The crime of asking questions
During the second session, two of the speakers launched into an almost 10-minute tirade, in which some participants were accused, in order, of the following: “talking over” the speakers, engaging in “disgusting” behaviour, “not listening,” “minimizing” the speakers, “silencing” the speakers, “devaluing” the speakers and both “re-triggering” and “re-traumatizing” those listening. They were also told to “shut the f*ck up.”
In particular, they singled out the participants “enmeshed so deep in socialism” and the “folks around Fightback,” despite the fact that only some of those targeted were Fightback members, and despite the fact that many of those members are themselves racialized.
What could have prompted this vitriolic reply? The answer: roughly eight written questions (which was allowed), some of which included:
Do you think we can abolish the police without fighting to abolish capitalism?
How do we make sure the police stay abolished?
What would a community defence look like?
If these questions were too traumatic, one can only wonder: what interaction would be acceptable? The organizers pointed to their guidelines, which included the following advice:
Give caring feedback (we love prop ups and emojis in the chat)
In other words: give praise or “shut the f*ck up.”
In fairness, participants were allowed to speak at the end of the final session. However, this section was, remarkably, segregated by race, with white participants being required to join a separate group. Incredibly, this put the organizers into the absurd position of having to decide who was a racial minority and who wasn’t, leading to at least one uncomfortable interaction.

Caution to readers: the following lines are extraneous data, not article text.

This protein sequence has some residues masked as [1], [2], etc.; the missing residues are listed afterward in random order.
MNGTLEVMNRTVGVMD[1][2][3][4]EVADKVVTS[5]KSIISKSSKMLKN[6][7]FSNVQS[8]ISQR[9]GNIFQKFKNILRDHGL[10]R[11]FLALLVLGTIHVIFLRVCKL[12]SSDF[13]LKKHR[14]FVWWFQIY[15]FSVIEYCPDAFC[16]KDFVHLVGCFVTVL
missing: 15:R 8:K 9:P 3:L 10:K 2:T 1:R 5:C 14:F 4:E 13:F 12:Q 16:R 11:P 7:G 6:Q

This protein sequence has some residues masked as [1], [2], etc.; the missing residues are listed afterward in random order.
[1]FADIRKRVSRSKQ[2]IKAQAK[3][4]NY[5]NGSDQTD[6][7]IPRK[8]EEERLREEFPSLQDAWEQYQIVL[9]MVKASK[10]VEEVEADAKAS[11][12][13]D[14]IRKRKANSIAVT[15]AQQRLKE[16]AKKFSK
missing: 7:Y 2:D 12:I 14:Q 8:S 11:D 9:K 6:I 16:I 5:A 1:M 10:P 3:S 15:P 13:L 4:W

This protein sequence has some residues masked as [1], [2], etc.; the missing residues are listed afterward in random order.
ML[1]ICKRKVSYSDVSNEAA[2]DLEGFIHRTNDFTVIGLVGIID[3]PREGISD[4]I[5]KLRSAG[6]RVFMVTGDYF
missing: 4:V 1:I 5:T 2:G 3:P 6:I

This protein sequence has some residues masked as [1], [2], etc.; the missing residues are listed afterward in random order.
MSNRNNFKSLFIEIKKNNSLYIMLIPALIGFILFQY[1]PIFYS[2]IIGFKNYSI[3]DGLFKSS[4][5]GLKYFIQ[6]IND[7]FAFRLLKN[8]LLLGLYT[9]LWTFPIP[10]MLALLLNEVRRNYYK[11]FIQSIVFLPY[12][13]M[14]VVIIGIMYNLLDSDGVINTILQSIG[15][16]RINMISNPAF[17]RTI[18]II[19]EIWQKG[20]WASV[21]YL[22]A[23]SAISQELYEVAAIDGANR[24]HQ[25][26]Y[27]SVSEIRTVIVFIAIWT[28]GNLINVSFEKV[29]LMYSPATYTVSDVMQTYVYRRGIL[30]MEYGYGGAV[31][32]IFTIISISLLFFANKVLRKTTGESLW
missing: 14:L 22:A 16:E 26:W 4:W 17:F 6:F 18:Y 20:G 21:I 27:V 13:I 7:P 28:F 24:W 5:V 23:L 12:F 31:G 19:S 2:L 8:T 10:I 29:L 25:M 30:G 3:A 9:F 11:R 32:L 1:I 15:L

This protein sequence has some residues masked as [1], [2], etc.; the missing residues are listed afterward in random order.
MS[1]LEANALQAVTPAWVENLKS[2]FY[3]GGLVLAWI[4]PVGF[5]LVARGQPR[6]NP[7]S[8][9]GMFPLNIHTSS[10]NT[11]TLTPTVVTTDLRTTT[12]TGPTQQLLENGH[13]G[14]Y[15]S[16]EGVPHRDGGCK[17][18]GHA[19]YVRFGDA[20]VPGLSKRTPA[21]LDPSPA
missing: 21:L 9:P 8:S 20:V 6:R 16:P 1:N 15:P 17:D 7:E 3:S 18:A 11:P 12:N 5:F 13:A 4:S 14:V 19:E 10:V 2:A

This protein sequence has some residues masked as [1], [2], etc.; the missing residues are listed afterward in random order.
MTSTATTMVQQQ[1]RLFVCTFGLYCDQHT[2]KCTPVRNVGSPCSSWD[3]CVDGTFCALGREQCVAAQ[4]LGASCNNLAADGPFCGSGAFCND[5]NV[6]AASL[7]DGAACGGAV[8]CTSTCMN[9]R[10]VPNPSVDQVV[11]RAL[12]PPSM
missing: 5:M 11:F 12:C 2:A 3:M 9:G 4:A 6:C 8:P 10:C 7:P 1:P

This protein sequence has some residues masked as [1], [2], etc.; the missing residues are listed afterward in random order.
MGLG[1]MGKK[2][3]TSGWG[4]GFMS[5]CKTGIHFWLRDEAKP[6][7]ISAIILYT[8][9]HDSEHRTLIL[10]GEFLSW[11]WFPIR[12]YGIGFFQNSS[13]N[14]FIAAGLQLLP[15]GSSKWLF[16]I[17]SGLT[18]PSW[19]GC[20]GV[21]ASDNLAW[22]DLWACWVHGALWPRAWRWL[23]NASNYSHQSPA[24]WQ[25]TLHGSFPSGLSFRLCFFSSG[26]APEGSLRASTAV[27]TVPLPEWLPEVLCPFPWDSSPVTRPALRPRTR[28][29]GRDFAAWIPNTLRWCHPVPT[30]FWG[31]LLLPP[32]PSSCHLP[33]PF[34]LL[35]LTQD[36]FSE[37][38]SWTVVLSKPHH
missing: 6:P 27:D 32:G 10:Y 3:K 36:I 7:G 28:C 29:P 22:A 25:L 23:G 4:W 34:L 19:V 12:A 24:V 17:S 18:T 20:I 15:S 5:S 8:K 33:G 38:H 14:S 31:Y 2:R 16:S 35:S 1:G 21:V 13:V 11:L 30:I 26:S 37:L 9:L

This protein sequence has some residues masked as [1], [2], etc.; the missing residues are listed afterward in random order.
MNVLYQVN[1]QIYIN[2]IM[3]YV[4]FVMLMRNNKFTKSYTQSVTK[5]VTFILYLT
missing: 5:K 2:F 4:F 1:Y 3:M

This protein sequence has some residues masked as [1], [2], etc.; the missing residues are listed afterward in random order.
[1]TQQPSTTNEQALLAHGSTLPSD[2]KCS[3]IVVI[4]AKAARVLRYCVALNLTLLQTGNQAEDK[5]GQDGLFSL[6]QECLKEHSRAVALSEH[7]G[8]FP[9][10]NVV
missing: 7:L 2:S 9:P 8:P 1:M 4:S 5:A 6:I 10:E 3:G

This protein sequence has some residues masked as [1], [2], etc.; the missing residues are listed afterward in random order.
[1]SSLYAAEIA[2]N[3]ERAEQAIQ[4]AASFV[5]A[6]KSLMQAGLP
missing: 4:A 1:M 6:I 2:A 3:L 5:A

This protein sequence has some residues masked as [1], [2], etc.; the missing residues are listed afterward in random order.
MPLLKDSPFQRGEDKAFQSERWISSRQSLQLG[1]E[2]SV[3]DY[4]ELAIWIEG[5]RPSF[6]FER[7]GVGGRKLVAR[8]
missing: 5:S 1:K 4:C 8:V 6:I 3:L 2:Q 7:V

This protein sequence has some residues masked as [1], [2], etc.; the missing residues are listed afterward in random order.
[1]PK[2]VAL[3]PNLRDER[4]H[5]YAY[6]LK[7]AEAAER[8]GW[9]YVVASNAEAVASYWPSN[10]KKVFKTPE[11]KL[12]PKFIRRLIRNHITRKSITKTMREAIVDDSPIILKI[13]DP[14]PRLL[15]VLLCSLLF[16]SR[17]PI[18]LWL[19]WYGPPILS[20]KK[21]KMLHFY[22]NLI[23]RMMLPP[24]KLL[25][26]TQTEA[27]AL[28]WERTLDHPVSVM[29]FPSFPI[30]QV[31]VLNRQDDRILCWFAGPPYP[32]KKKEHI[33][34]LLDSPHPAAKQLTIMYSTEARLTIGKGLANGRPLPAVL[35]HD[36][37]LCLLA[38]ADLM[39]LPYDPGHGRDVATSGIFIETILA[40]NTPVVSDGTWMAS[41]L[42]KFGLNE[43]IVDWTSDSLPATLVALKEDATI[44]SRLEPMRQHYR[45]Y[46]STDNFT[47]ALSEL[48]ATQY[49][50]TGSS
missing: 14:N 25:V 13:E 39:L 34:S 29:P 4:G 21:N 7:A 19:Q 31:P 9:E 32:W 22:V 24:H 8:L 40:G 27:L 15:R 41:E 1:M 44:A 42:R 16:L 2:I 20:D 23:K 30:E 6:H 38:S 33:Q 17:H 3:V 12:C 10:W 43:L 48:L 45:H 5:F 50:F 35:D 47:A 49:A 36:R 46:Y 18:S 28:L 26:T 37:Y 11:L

Marxists are sometimes accused of “misrepresenting” and “making a mockery” of identity politics and its adherents. These shenanigans prove they require no help from us.
A reactionary philosophy
Ontario’s student leaders face a dilemma. On the one hand, they have no apparent interest in taking serious action to defend students, including marginalized ones. On the other, society is shifting leftwards, leaving those leaders at risk of being left behind by those they represent.
How to solve it? Here, identity politics finds its purpose.
Instead of action, student bureaucrats employ radical-sounding language to present themselves as more militant than they actually are. Inaction (“down time”) becomes the most revolutionary act (“radical self care”)—as if it were an act of Jesus himself. Terms like “revolution” and “strike” are used often, described rarely (and if they are, often incorrectly), and practiced never at all. In truth, the policies of these individuals remain reformist at best, and reactionary at worst. Words lose all meaning.
Furthermore, identity politics provides student officials with the tools to silence those calling for more. The simple act of posing a question becomes oppressive. Individuals become immune from judgement because of which group they belong to. Critics are met, not with political arguments, but with hysteria, the purpose of which is to silence dissent. Marxists in particular are targeted, because they alone demand resolute action on behalf of students.
Identity politics, while sounding radical, is in fact the farthest thing from. Moreover, it is anti-revolutionary in practice, and thus a weapon in the hands of bureaucracy, #S30 being just one example.
Marxists oppose these methods, not only because they target us, but because they weaken the movement as a whole, including the fight against racism. Class unity, free discussion and mass actions are our best weapons in achieving racial justice, and have been historically. Identity politics, and its agents in office, are the antithesis to these proven methods.
These ideas must be driven out so the movement can advance.